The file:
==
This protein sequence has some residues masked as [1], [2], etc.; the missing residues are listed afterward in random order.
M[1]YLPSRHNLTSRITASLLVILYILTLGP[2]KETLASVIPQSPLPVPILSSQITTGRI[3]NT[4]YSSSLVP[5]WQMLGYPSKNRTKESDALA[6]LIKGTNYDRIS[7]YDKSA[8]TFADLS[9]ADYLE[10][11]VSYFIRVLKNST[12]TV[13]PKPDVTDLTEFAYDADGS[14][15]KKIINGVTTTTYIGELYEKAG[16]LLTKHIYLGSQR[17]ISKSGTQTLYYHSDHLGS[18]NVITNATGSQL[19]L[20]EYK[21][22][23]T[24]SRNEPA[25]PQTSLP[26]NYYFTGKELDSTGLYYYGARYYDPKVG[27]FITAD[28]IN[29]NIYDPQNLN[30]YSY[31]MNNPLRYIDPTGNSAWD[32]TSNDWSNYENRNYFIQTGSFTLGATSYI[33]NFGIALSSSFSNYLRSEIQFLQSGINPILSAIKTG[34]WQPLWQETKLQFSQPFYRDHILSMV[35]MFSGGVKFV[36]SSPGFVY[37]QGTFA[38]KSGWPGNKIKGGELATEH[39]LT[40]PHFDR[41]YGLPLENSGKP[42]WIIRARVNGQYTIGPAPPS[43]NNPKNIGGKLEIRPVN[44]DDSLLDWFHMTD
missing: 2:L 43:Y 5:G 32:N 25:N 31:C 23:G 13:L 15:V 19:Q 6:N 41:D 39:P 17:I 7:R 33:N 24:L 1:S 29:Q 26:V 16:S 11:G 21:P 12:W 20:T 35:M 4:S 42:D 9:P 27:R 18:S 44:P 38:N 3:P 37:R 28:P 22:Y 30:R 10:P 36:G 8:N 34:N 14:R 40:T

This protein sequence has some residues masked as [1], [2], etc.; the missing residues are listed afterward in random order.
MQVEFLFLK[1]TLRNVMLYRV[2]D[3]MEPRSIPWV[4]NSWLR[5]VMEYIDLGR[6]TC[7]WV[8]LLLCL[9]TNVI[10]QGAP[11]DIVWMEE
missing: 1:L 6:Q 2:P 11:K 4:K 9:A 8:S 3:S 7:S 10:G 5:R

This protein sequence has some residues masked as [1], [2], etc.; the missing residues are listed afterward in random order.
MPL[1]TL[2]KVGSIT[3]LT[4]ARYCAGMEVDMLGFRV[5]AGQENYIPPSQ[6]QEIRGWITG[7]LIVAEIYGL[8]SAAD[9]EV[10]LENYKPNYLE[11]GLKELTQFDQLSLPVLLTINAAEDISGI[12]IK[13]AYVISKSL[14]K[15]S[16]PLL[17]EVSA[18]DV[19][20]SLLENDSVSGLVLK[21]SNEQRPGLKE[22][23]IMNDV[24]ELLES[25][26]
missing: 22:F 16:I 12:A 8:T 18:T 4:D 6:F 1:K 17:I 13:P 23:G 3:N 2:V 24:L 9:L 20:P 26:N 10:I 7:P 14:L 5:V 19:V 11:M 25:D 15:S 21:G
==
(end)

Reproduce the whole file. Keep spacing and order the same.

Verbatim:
This protein sequence has some residues masked as [1], [2], etc.; the missing residues are listed afterward in random order.
M[1]YLPSRHNLTSRITASLLVILYILTLGP[2]KETLASVIPQSPLPVPILSSQITTGRI[3]NT[4]YSSSLVP[5]WQMLGYPSKNRTKESDALA[6]LIKGTNYDRIS[7]YDKSA[8]TFADLS[9]ADYLE[10][11]VSYFIRVLKNST[12]TV[13]PKPDVTDLTEFAYDADGS[14][15]KKIINGVTTTTYIGELYEKAG[16]LLTKHIYLGSQR[17]ISKSGTQTLYYHSDHLGS[18]NVITNATGSQL[19]L[20]EYK[21][22][23]T[24]SRNEPA[25]PQTSLP[26]NYYFTGKELDSTGLYYYGARYYDPKVG[27]FITAD[28]IN[29]NIYDPQNLN[30]YSY[31]MNNPLRYIDPTGNSAWD[32]TSNDWSNYENRNYFIQTGSFTLGATSYI[33]NFGIALSSSFSNYLRSEIQFLQSGINPILSAIKTG[34]WQPLWQETKLQFSQPFYRDHILSMV[35]MFSGGVKFV[36]SSPGFVY[37]QGTFA[38]KSGWPGNKIKGGELATEH[39]LT[40]PHFDR[41]YGLPLENSGKP[42]WIIRARVNGQYTIGPAPPS[43]NNPKNIGGKLEIRPVN[44]DDSLLDWFHMTD
missing: 2:L 43:Y 5:G 32:N 25:N 31:C 23:G 13:L 15:V 19:Q 6:N 41:D 39:P 17:I 7:R 33:N 24:L 1:S 29:Q 26:V 16:S 11:G 21:P 12:W 20:T 35:M 4:S 42:D 9:P 27:R 18:S 44:P 38:N 3:P 37:R 28:P 22:Y 30:R 10:P 36:G 8:N 34:N 14:R 40:T

This protein sequence has some residues masked as [1], [2], etc.; the missing residues are listed afterward in random order.
MQVEFLFLK[1]TLRNVMLYRV[2]D[3]MEPRSIPWV[4]NSWLR[5]VMEYIDLGR[6]TC[7]WV[8]LLLCL[9]TNVI[10]QGAP[11]DIVWMEE
missing: 1:L 6:Q 2:P 11:K 4:K 9:A 8:S 3:S 7:S 10:G 5:R

This protein sequence has some residues masked as [1], [2], etc.; the missing residues are listed afterward in random order.
MPL[1]TL[2]KVGSIT[3]LT[4]ARYCAGMEVDMLGFRV[5]AGQENYIPPSQ[6]QEIRGWITG[7]LIVAEIYGL[8]SAAD[9]EV[10]LENYKPNYLE[11]GLKELTQFDQLSLPVLLTINAAEDISGI[12]IK[13]AYVISKSL[14]K[15]S[16]PLL[17]EVSA[18]DV[19][20]SLLENDSVSGLVLK[21]SNEQRPGLKE[22][23]IMNDV[24]ELLES[25][26]
missing: 22:F 16:I 12:A 8:T 18:T 4:D 6:F 1:K 17:I 13:P 23:G 3:N 2:V 24:L 9:L 20:P 26:N 10:I 7:P 14:L 5:V 19:V 11:M 25:D 15:S 21:G